What happened next was total devastation. Kil'jaeden cleverly tricked the orcs of the world, promising ultimate power and eventually goading them into drinking the blood of Mannoroth, changing the orcs from primitive shaman to the bloodthirsty savages we remember from Warcraft: Orcs and Humans. He then goaded the orcs into attacking the draenei, resulting in full-out slaughter. But this wasn't the end of the Burning Legion's plans for Draenor.

Sargeras, leader of the Burning Legion, wanted to use the orcs Kil'jaeden had corrupted against the planet of Azeroth, because he was still obsessed with having Azeroth under his control. Having made a home for his spirit of sorts in the sorcerer Medivh on Azeroth, Sargeras worked through the sorcerer and opened the Dark Portal, allowing the orcs to travel between worlds and subsequently ravage the lands of Lordaeron (and ultimately, the rest of the world).

While those plans backfired, the Burning Legion still seeks to put an end to Azeroth. As for Draenor, the orc Ner'zhul, attempting to create a way for the remaining orcs of Draenor to escape their planet and the Burning Legion's reach, attempted to open portals to other worlds, worlds we have yet to see.

The result was catastrophic. The presence of so many dimensional portals on the planet literally tore the earth apart, leaving only fragments of the world floating in the Twisting Nether. The planet Draenor existed in the Material Plane; however, its shattered remnants -- Outland, as it is known today -- exist in the Twisting Nether instead, a direct result of the shattering of the world. The fact that Outland now resides in the Twisting Nether makes it much, much easier for the Burning Legion to invade -- hence the considerably large presence of the Legion on Outland's surface.


K'aresh is the homeworld of the ethereals -- astral travelers akin to goblins in that they collect and trade rare artifacts for profit. Little is known of K'aresh beyond what we've heard from the ethereals themselves and a small snippet of information delivered in the first round of Ask a CDev:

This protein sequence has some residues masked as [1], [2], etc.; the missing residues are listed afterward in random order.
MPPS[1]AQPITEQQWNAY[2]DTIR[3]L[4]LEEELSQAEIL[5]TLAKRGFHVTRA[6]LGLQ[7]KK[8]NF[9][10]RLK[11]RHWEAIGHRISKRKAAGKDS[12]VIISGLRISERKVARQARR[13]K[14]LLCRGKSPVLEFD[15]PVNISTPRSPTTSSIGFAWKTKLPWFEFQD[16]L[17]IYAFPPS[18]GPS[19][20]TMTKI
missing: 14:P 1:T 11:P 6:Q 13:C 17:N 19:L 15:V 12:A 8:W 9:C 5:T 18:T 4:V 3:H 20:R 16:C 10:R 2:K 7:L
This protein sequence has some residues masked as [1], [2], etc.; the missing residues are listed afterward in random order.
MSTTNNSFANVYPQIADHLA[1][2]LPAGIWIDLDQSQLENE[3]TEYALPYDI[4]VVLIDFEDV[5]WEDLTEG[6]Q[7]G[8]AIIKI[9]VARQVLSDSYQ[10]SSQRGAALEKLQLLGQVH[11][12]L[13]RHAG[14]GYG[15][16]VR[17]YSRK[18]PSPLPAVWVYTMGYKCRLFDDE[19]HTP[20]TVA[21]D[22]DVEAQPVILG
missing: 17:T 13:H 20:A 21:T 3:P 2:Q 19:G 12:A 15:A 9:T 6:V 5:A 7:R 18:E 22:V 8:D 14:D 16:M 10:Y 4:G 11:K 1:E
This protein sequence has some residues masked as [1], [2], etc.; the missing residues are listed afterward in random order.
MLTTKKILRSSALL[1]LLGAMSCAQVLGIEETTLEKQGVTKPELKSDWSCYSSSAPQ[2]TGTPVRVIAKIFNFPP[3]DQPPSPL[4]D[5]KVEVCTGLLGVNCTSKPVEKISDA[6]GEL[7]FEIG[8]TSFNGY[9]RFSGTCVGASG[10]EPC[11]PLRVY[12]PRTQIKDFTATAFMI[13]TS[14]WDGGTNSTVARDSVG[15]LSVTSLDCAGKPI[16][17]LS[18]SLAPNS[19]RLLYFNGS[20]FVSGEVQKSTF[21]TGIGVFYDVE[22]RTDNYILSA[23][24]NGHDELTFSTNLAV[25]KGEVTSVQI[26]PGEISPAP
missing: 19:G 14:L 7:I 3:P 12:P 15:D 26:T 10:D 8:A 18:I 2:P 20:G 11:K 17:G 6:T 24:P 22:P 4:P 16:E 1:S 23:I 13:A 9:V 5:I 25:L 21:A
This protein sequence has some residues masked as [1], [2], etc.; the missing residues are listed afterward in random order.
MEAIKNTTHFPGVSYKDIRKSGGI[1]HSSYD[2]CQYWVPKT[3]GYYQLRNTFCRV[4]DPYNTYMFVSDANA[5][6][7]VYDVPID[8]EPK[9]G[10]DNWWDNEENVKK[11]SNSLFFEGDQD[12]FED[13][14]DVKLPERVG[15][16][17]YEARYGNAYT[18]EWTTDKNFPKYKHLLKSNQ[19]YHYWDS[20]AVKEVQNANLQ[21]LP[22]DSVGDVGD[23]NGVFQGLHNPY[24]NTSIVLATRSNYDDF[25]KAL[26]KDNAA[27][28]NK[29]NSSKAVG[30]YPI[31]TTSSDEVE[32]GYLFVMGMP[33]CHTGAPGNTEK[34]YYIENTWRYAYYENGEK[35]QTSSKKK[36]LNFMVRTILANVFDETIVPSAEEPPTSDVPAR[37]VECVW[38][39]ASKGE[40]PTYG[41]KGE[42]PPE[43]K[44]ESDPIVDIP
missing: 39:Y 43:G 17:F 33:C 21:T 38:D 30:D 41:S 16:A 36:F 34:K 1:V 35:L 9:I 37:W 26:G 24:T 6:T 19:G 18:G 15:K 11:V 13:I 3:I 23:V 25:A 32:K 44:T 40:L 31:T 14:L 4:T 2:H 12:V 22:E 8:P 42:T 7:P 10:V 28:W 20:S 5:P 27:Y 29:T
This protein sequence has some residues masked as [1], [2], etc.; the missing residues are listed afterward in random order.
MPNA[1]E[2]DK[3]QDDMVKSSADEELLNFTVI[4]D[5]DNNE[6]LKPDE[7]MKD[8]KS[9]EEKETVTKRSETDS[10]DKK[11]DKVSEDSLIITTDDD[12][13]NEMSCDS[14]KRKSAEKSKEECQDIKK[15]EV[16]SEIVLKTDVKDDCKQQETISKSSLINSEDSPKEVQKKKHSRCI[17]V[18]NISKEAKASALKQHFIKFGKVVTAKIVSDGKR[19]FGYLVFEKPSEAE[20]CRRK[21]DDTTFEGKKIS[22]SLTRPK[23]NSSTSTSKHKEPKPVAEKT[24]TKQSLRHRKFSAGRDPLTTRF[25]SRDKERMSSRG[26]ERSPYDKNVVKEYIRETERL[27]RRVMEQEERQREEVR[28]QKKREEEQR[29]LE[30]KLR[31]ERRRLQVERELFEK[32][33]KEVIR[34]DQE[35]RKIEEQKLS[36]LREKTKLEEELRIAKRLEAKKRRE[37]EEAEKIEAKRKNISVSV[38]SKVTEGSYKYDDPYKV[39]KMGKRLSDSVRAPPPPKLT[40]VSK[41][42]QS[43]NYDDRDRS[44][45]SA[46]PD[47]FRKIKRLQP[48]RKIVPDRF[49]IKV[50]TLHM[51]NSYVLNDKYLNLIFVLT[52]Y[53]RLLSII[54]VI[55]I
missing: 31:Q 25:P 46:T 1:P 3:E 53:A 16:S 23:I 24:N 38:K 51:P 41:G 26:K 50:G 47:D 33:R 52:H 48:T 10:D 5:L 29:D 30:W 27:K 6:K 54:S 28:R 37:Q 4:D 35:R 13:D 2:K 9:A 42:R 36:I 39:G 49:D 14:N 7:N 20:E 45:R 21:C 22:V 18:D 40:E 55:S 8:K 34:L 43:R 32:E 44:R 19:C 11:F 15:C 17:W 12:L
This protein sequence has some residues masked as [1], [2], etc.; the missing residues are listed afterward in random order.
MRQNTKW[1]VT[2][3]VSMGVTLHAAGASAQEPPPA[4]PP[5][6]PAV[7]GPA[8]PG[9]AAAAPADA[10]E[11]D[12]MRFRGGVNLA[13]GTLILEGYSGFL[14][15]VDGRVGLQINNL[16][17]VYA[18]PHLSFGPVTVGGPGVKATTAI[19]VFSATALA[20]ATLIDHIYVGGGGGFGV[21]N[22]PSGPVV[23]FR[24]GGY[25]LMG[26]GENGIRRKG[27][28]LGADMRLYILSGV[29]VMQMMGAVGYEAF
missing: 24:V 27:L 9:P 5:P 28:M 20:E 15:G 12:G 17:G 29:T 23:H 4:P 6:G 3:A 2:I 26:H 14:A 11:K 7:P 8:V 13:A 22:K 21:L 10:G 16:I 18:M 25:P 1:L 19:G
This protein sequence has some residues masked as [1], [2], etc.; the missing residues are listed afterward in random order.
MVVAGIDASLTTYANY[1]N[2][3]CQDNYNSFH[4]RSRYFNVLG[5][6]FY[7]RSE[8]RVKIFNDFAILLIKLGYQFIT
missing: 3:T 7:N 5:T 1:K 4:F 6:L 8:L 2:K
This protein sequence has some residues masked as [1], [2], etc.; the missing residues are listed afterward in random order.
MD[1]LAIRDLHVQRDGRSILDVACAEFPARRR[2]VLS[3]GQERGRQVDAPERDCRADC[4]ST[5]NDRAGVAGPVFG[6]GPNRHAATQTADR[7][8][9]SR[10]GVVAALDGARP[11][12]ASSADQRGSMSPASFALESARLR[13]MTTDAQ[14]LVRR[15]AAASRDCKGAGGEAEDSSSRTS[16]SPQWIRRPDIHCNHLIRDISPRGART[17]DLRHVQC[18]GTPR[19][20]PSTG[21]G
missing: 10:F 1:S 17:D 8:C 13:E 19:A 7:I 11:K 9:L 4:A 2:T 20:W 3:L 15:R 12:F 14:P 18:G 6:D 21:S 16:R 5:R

K'aresh was an arid planet, home to a thriving ecosystem and several sentient species before the arrival of Dimensius the All-Devouring. How the void lord found K'aresh is still hotly debated among the surviving ethereals, but the effects of his coming were unmistakable: he opened countless gateways into the void and the Twisting Nether around the planet, bathing K'aresh in arcane and dark energies.

Using every scrap of its advanced technology, one of the mortal races hastily attempted to construct magical barriers around its cities, but it was only partially successful; although the dark energies were blocked, the unimpeded flood of arcane energy tore away the mortals' corporeal shells and infused their souls with enough energy so that they could subsist without a body... barely. Members of this race, now called ethereals, took to binding themselves with enchanted strips of cloth to provide their souls with enough structure to survive.

This altered state proved to be a blessing in disguise, as their enhanced minds and magical abilities allowed the ethereals to fight Dimensius and his limited forces to a standstill. Over the years, however, Dimensius eventually grew powerful enough to summon armies of fellow void creatures, forcing the ethereals to flee into the Twisting Nether.

Now how, exactly, does K'aresh tie into the rest of the Warcraft universe? It takes a little leap of speculation, but consider this: K'aresh was taken over by a void lord and his void minions. The creatures of the void -- including the voidwalkers that warlocks commonly summon -- are essentially demons of the Twisting Nether, the same Twisting Nether that currently houses a hojillion agents of the Burning Legion. There's the Burning Legion/K'aresh link, but there's something a little more out there to consider.

The naaru -- the agents of the Light who assisted the draenei in their flight from Argus, the same agents of the Light who seek to put an end to the darkness of the Burning Legion -- have a very odd sort of life cycle. When reaching the end of their life cycle, the naaru enter a "void state." As mentioned by the naaru D'ore in the quest What the Soul Sees, "Regrettably, there is nothing that can be done to stop this cycle. It is a facet of the naaru condition -- without the void, the Light cannot exist."